In late 1999, Flatts signed with now-longtime label Lyric Street Records. The company gave the trio the chance to sing their own songs — and the creative freedom to apply their more contemporary sensibilities to their recording projects.
“Randy Goodman over there at Lyric Street really believed in what we were about from day one,” DeMarcus said. “…It was refreshing to think, ‘I get to make my own statement in the music industry now, and succeed or fail, it’s going to be us and we’re going to do it our way.’ … I know some artists are forced to cut songs they don’t believe in and their identity is somewhat ambiguous, but ours never was. We knew who we were, and we knew what we were about, and we were going to try and put music out that we believed in so hopefully other people would believe in us, too.”
The band’s first single, “Prayin’ for Daylight,” peaked at No. 3 on Billboard’s country singles chart, and the subsequent singles from their self-titled debut all landed soundly in the Top 10.
Sophomore CD Melt earned Rascal Flatts their first multi-platinum LP and their first and second No. 1 hits (“These Days”and “Mayberry”).
“I remember that was a really big week for us in town,” Rooney said of the album’s debut week, which fell around 2002’s CMA Awards, “and a lot of people were talking about, ‘Who is the new artist going to be that’s going to lead the way for the next10-year period?’ It felt really good at that time, but we never dreamed we would be here. That’s really when the ruckus started.”
The ruckus continues
Rascal Flatts’ modern music and fashion sensibilities have, over 10 years, earned the band its share of barbs both inside and outside of Nashville(The New York Times, for one, categorized Flatts in 2008 as “by and large, a power-ballad band,” noting that their “pedal steel guitar or mandolin are usually more visible than audible”.
“Because they don’t dress very country, or sing very country, or carry themselves as being very country, I think they are easy targets,” said critically acclaimed songwriter and recording artist Rory Feek, one half of country duo Joey + Rory. “Someone told me that after watching the CMA Awards that the thing that makes country music country music is disappearing right in front of us, and that’s sincerity, humility and story telling. Country music can be a big broad thing, but the thing that makes it are those things. And when that goes away, what do we have?”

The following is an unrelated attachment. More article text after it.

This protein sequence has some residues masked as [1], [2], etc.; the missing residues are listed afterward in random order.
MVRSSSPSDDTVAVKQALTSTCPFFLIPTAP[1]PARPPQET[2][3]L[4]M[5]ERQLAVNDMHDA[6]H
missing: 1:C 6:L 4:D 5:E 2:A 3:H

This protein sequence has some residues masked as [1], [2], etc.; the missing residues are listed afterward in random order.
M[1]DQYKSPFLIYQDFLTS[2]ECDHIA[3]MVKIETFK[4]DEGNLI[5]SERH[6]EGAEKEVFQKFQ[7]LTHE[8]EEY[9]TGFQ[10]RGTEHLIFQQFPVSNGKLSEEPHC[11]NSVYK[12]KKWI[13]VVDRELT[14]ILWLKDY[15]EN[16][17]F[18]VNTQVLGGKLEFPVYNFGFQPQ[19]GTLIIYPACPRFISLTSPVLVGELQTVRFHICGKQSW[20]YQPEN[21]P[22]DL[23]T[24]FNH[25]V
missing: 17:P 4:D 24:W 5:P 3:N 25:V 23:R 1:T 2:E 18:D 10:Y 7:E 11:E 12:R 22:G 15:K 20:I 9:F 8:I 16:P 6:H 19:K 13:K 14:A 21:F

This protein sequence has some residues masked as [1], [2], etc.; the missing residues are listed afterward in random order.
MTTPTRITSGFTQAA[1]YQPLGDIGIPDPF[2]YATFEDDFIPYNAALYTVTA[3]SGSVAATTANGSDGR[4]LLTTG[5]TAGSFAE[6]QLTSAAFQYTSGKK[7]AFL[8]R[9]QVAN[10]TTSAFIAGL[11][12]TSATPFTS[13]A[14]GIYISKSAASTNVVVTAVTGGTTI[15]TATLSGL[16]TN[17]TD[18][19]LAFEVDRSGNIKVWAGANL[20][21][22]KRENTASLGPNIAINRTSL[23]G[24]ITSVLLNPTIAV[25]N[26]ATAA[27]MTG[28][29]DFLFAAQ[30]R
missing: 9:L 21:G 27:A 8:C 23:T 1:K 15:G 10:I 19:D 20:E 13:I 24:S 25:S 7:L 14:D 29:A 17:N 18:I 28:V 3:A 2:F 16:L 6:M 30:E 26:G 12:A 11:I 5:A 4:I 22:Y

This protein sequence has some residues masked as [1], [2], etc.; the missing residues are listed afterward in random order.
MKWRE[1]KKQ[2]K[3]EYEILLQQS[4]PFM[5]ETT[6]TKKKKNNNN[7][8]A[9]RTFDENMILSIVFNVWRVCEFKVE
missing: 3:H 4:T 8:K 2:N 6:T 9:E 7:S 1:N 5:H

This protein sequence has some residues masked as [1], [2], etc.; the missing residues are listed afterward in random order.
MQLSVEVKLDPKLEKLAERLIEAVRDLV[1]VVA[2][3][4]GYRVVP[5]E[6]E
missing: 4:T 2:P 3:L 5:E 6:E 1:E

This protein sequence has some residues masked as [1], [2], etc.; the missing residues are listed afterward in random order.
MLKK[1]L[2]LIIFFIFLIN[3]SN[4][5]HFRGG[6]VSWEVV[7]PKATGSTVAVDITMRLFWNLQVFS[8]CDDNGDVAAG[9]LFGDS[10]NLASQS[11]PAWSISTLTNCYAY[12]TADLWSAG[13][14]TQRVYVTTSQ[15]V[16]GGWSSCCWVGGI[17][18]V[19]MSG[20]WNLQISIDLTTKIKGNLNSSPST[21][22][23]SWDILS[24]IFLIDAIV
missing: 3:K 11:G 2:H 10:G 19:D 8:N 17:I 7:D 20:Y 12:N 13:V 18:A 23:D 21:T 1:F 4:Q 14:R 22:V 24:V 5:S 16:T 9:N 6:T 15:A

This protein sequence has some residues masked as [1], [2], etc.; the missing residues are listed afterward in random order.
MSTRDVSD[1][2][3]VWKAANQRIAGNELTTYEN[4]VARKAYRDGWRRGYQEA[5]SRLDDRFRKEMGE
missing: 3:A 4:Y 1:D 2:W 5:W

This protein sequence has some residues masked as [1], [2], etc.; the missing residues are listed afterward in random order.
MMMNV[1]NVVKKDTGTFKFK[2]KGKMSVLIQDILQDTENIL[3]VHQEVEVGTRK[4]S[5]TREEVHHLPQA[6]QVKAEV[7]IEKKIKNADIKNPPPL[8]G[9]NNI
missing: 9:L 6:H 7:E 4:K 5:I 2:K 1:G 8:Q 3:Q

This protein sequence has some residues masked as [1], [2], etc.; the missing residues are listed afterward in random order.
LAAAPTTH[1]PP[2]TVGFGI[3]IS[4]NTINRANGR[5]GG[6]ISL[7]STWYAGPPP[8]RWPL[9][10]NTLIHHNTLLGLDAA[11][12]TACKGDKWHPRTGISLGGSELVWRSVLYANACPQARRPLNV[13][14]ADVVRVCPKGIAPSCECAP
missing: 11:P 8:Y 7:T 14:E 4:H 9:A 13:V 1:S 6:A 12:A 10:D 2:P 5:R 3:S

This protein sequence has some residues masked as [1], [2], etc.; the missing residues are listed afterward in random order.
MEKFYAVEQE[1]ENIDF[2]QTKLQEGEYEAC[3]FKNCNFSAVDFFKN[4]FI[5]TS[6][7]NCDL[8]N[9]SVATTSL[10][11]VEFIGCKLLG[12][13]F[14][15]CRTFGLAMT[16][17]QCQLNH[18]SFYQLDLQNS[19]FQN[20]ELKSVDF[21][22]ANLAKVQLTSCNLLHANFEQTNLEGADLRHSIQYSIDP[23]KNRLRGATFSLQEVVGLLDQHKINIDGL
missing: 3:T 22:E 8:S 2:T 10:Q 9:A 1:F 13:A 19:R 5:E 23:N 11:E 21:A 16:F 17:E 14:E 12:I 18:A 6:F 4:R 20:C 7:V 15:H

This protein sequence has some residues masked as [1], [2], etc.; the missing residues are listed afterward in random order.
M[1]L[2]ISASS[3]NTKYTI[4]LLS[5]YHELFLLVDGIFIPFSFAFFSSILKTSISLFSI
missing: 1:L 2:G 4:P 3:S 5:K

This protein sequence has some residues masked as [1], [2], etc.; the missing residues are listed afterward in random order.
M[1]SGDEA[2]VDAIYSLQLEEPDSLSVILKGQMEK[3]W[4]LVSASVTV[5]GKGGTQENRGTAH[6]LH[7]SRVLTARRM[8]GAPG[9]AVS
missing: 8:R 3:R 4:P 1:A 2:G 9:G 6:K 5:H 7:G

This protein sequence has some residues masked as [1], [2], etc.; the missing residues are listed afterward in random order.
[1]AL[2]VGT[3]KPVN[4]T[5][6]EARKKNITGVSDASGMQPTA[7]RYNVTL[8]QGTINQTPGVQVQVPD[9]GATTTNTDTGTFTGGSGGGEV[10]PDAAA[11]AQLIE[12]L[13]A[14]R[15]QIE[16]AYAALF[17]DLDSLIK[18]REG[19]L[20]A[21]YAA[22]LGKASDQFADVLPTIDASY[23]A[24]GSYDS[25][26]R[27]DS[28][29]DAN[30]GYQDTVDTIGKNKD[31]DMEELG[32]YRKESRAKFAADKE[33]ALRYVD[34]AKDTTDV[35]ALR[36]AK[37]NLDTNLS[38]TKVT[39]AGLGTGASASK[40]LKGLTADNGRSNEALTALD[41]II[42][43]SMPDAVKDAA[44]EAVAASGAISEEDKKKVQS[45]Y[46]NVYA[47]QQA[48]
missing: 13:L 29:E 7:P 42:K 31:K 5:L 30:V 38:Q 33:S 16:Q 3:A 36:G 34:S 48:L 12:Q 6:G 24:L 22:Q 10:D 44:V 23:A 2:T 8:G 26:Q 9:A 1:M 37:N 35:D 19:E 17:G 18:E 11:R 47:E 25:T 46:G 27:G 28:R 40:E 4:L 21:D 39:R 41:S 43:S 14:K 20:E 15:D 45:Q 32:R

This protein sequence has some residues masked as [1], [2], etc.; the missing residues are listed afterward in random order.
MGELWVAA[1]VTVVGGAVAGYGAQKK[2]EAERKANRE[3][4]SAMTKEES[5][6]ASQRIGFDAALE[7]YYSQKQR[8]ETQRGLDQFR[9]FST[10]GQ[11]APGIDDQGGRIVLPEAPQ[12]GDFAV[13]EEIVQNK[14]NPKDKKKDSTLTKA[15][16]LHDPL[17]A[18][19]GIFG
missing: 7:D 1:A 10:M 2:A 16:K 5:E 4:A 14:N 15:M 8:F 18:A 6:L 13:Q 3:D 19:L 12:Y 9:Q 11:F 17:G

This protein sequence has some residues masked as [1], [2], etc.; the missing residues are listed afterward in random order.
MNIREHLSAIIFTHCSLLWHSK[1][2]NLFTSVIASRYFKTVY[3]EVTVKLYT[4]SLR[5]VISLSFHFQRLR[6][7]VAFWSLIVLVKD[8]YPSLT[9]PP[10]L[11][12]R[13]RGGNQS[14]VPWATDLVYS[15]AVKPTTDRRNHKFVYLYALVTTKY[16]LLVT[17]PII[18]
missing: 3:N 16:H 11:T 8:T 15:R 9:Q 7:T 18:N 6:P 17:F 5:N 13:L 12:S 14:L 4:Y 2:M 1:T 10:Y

Whether they’re too pop or not, country songwriters certainly still seem to want their songs on Flatts records. Jody Williams, vice president of writer publisher relations at performing rights organization BMI, said a Rascal Flatts cut remains one of the most coveted among songwriters and publishers in town.
“You know Flatts records are going to sell like crazy and go right to the top ofthe charts,” Williams said. “There’s no telling how many millions of dollars they’ve put into the songwriters and publishers in Nashville. They write some songs themselves, but they are smart enough that when they hear another great song by another writer they will always record it. That’s what’s so great, and why I think the songwriting and publishing community respects them so much because they know there’s a shot there.”
Opinions, whether positive or negative, Rooney said, ultimately aren’t going to sway the band’s now well-established approach to making modern country music.
“It’s no secret that we’ve always tried to push the envelope,” he said. “We wanted to be us. Our music does push the envelope of what traditionalists consider country music, and that’s totally cool. You can’t be like other people. You have to make your own niche. It feels really great to be where we’re at, and we know that comes with a price.”
“Hopefully at the end of the day we can have enough character to realize people are going to have their opinions about us, and as long as our fans keep getting what we’re doing and as long as we keep believing in the music we’re putting out there, at the very end of the day that’s all that matters," DeMarcus added. "We can walk around with our heads held high... Country is a lot more than cowboy boots and cowboy hats. It’s astate of mind.”
This article was originally posted by The Tennessean